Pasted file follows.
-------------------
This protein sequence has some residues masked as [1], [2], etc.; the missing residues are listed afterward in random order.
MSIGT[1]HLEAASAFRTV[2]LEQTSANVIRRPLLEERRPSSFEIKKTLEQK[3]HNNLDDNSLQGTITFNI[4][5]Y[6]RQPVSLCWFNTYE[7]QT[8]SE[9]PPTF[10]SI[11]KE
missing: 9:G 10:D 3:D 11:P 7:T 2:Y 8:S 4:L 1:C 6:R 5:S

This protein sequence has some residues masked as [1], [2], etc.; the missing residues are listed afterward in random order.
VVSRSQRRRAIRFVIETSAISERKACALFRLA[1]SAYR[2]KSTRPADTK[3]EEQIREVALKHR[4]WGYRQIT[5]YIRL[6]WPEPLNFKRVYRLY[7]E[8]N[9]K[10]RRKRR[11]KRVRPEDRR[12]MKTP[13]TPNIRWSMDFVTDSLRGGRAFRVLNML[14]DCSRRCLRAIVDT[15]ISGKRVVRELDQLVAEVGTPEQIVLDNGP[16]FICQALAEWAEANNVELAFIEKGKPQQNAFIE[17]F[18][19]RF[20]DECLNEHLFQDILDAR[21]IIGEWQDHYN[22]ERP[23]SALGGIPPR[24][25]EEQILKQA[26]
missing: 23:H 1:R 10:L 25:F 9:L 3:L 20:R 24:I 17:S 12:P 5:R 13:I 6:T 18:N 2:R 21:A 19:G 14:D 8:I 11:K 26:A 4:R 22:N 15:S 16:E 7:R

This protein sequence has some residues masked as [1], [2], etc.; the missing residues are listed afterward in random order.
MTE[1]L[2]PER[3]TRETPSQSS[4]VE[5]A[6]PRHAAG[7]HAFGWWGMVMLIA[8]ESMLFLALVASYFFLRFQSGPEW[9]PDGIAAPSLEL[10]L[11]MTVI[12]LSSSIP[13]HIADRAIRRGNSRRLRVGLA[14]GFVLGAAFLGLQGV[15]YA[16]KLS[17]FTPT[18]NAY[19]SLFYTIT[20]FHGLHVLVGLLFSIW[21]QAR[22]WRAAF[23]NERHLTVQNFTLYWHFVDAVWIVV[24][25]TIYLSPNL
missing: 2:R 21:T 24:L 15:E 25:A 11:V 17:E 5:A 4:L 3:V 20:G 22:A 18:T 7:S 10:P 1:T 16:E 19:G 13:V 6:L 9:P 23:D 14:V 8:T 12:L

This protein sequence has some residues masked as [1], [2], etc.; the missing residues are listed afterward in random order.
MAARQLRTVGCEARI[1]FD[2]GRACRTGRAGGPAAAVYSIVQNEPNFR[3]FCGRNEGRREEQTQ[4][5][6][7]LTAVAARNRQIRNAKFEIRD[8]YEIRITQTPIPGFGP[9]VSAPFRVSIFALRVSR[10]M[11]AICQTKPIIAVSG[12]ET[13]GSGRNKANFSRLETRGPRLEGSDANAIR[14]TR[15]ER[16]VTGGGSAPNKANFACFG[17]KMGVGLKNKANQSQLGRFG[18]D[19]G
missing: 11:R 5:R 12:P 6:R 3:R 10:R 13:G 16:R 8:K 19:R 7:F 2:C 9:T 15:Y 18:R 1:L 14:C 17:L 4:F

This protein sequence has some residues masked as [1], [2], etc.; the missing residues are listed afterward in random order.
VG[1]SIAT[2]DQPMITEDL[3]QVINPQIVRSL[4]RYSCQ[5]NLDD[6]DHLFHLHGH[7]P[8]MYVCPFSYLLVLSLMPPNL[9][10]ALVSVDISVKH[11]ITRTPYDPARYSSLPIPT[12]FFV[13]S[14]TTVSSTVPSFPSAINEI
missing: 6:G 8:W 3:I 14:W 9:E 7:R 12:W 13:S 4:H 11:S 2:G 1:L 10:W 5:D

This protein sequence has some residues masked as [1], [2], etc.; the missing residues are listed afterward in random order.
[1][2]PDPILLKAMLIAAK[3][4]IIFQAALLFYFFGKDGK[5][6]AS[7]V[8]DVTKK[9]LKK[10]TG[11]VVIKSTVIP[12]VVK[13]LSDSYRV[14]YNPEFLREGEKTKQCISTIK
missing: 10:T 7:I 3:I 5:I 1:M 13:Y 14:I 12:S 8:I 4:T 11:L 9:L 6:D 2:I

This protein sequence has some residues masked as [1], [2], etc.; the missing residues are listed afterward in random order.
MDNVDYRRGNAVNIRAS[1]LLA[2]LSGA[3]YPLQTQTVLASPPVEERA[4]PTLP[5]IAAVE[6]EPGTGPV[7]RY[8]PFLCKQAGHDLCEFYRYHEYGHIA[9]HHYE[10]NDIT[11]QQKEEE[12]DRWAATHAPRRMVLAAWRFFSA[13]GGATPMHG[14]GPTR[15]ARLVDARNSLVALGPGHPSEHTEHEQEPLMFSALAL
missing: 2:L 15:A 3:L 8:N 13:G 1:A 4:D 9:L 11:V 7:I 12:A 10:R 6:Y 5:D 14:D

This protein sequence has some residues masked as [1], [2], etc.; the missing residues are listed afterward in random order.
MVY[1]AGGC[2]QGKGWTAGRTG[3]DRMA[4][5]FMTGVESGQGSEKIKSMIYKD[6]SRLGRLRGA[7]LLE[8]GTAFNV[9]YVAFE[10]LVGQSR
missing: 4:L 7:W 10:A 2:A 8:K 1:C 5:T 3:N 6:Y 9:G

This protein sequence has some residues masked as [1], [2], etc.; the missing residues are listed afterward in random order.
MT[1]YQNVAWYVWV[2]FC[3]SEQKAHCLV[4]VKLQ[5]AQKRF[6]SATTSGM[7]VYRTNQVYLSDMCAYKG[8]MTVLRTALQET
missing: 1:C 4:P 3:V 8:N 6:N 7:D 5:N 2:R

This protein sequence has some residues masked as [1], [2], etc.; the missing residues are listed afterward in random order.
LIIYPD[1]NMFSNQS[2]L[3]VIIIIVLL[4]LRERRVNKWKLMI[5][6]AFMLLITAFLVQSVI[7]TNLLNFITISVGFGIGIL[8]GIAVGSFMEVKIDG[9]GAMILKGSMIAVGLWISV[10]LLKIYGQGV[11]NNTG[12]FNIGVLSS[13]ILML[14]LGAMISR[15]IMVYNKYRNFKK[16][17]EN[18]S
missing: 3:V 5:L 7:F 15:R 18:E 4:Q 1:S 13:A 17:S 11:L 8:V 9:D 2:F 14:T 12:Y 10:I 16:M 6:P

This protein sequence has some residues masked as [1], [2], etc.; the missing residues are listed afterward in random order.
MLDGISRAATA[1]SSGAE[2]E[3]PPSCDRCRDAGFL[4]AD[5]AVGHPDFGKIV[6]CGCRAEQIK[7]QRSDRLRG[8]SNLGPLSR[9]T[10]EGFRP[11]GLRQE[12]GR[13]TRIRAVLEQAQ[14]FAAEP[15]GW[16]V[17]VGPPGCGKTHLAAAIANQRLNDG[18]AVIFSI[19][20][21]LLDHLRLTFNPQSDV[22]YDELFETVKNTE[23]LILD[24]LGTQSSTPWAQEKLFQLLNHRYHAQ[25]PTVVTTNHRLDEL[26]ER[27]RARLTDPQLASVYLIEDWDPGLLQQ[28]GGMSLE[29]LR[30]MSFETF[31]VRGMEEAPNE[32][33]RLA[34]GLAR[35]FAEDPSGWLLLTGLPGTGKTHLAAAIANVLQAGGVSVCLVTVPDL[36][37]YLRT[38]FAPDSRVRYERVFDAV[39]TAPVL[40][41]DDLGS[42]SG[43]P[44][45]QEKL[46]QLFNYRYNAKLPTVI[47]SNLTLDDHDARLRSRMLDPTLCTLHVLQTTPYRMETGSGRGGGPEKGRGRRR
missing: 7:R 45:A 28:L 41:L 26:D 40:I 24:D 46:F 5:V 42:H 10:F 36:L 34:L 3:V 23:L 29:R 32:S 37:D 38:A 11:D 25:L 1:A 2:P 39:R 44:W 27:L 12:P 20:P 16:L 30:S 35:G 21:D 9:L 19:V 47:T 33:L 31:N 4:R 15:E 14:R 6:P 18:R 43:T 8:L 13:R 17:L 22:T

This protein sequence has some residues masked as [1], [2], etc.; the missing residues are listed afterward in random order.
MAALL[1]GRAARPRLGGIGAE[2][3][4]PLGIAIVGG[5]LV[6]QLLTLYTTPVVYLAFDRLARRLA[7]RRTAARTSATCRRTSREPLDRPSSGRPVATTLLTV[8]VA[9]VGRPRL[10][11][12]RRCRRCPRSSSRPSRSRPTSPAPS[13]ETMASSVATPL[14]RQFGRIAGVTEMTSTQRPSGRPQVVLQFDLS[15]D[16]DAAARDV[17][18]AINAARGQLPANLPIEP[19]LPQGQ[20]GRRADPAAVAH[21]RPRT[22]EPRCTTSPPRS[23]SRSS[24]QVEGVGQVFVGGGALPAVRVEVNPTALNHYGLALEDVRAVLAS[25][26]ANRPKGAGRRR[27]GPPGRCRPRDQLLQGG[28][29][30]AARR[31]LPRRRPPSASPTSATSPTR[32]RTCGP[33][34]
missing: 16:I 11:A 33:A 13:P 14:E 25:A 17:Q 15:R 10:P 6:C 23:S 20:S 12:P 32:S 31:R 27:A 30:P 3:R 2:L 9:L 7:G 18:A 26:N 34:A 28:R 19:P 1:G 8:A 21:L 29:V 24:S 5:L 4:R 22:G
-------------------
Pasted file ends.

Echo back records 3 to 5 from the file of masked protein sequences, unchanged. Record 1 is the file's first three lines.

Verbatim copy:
This protein sequence has some residues masked as [1], [2], etc.; the missing residues are listed afterward in random order.
MTE[1]L[2]PER[3]TRETPSQSS[4]VE[5]A[6]PRHAAG[7]HAFGWWGMVMLIA[8]ESMLFLALVASYFFLRFQSGPEW[9]PDGIAAPSLEL[10]L[11]MTVI[12]LSSSIP[13]HIADRAIRRGNSRRLRVGLA[14]GFVLGAAFLGLQGV[15]YA[16]KLS[17]FTPT[18]NAY[19]SLFYTIT[20]FHGLHVLVGLLFSIW[21]QAR[22]WRAAF[23]NERHLTVQNFTLYWHFVDAVWIVV[24][25]TIYLSPNL
missing: 2:R 21:T 24:L 15:E 25:A 11:V 17:E 5:A 4:L 3:V 20:G 22:A 18:T 7:S 10:P 1:T 16:E 19:G 13:V 6:L 9:P 23:D 14:V 8:T 12:L

This protein sequence has some residues masked as [1], [2], etc.; the missing residues are listed afterward in random order.
MAARQLRTVGCEARI[1]FD[2]GRACRTGRAGGPAAAVYSIVQNEPNFR[3]FCGRNEGRREEQTQ[4][5][6][7]LTAVAARNRQIRNAKFEIRD[8]YEIRITQTPIPGFGP[9]VSAPFRVSIFALRVSR[10]M[11]AICQTKPIIAVSG[12]ET[13]GSGRNKANFSRLETRGPRLEGSDANAIR[14]TR[15]ER[16]VTGGGSAPNKANFACFG[17]KMGVGLKNKANQSQLGRFG[18]D[19]G
missing: 11:R 5:R 12:P 6:R 3:R 10:R 13:G 16:R 8:K 19:R 7:F 2:C 9:T 15:Y 18:R 1:L 14:C 17:L 4:F

This protein sequence has some residues masked as [1], [2], etc.; the missing residues are listed afterward in random order.
VG[1]SIAT[2]DQPMITEDL[3]QVINPQIVRSL[4]RYSCQ[5]NLDD[6]DHLFHLHGH[7]P[8]MYVCPFSYLLVLSLMPPNL[9][10]ALVSVDISVKH[11]ITRTPYDPARYSSLPIPT[12]FFV[13]S[14]TTVSSTVPSFPSAINEI
missing: 6:G 8:W 3:I 14:W 9:E 7:R 12:W 13:S 4:H 11:S 2:G 1:L 10:W 5:D